But those are rare incidents. What’s more likely is a dog’s fearful or anxious reaction to something that might or might not be threatening to him but is not threatening to you. And for these things, the response really does depend on the context. A few examples:

  • You’re at a dog park and a new dog comes in. The dog is rambunctious and high-energy. You don’t know this dog, and your dog seems nervous. There’s no reason to reinforce the fear or panic, but use common sense. The dog park should be fun for your dog, and if he’s nervous and afraid, he’s not having fun. This might be a good time to cheerfully tell him, “Time to go!” Without reinforcing or even reacting to the fear, just leash the dog and leave.
  • If you’re not quick enough and the new dog gets in your dog’s face, even if he’s only trying to play but is overwhelming for your dog, your response is different. Your dog needs to know that you’ve got his back. You have to be your dog’s advocate and protector, and this example is exactly when he needs you to step up. Again, the other dog might not be doing anything wrong, but dogs have different play styles. Cali finds large, exuberant dogs frightening. There’s no reason she has to play with them. I just get her out of there. Again, though, you are not comforting the dog or justifying his fear. You are respecting his preferences.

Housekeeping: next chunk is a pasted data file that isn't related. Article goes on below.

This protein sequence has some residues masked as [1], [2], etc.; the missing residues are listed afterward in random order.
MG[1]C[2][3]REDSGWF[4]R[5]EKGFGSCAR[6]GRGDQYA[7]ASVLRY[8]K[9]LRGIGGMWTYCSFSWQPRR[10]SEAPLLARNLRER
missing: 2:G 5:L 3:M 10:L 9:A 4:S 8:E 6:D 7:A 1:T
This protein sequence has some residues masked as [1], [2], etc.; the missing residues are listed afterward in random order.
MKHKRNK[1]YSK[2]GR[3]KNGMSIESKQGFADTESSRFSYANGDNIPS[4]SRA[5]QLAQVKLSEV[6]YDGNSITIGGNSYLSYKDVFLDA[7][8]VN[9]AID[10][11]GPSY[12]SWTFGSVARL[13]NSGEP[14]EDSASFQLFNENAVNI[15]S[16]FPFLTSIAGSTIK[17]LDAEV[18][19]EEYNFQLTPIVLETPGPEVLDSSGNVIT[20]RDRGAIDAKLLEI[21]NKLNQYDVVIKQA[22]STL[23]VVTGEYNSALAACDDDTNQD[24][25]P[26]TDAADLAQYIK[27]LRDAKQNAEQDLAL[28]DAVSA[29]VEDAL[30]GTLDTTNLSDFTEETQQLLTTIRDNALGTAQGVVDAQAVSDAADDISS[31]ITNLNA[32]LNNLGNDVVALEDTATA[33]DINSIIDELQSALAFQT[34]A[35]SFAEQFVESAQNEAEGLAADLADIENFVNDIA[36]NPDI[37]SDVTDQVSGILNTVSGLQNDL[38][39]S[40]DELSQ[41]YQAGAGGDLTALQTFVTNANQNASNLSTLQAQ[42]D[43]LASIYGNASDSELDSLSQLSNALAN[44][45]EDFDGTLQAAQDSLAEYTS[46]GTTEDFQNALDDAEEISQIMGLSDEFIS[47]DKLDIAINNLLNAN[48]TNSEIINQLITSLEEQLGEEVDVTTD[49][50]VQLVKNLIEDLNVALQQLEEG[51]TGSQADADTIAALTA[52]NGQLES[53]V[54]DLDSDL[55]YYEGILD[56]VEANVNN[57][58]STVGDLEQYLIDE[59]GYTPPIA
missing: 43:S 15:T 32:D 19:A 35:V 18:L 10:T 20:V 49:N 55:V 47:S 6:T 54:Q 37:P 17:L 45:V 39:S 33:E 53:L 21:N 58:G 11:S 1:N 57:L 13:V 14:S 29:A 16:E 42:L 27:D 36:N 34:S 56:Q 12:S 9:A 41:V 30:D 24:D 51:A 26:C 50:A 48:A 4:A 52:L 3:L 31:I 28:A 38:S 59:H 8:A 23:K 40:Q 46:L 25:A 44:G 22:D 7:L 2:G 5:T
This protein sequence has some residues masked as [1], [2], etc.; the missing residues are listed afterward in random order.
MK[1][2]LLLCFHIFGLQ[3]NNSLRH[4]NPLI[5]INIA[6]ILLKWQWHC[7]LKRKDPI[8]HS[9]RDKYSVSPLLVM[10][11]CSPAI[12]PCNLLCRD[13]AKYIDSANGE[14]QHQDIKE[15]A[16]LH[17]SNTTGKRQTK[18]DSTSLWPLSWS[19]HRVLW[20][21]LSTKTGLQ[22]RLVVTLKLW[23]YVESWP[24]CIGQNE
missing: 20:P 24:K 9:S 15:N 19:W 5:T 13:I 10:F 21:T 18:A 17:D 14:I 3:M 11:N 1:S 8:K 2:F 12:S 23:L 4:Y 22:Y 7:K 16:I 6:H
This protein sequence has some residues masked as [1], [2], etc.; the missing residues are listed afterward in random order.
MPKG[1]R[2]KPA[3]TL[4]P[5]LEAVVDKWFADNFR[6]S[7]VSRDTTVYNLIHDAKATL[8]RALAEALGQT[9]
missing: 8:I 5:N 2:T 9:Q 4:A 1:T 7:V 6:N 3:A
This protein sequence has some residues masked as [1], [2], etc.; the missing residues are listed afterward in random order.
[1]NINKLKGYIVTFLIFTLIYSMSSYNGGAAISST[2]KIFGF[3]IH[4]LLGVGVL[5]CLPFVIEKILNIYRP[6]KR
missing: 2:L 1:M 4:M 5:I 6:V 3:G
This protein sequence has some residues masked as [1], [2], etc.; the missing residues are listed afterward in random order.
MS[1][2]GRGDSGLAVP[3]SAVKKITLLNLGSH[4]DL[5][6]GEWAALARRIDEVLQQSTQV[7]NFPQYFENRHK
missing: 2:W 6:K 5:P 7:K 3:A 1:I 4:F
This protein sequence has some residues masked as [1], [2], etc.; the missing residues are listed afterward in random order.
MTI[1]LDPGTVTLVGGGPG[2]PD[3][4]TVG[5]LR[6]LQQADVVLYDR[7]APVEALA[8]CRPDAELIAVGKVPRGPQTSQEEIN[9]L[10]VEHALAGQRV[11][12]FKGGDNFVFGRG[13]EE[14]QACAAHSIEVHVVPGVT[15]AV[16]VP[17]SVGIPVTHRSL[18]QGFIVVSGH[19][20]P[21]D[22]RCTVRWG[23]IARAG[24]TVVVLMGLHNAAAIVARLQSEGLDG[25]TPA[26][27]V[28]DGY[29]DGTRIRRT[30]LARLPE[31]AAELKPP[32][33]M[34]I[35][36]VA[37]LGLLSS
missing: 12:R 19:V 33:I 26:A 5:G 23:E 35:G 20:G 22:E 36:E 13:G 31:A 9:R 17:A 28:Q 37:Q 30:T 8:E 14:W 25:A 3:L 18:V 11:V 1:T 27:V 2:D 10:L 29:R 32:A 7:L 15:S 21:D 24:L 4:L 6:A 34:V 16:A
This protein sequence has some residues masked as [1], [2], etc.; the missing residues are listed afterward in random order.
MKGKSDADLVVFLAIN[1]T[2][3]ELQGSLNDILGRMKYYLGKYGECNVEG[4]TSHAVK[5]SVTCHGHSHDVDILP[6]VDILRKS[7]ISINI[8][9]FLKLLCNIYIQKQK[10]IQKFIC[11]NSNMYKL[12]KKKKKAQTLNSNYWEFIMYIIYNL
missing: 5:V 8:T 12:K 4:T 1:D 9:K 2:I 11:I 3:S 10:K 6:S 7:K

• Your dog is afraid of thunder or fireworks. These are common triggers. In these cases, I wouldn’t make a huge show of comforting the dog, but I would make sure to provide a safe space for him to ride out the storm. A dog who’s afraid of thunder? Give your dog a den in an interior space — a crate can work or a cozy corner of a room with no exterior walls. Some dogs just want to cuddle until it’s over; that’s fine. Try not to leave the dog home alone when scary things are likely, and always make sure the dog cannot escape. A dog who bolts in fear and cannot escape the noise might run for miles and can get lost, injured, or killed.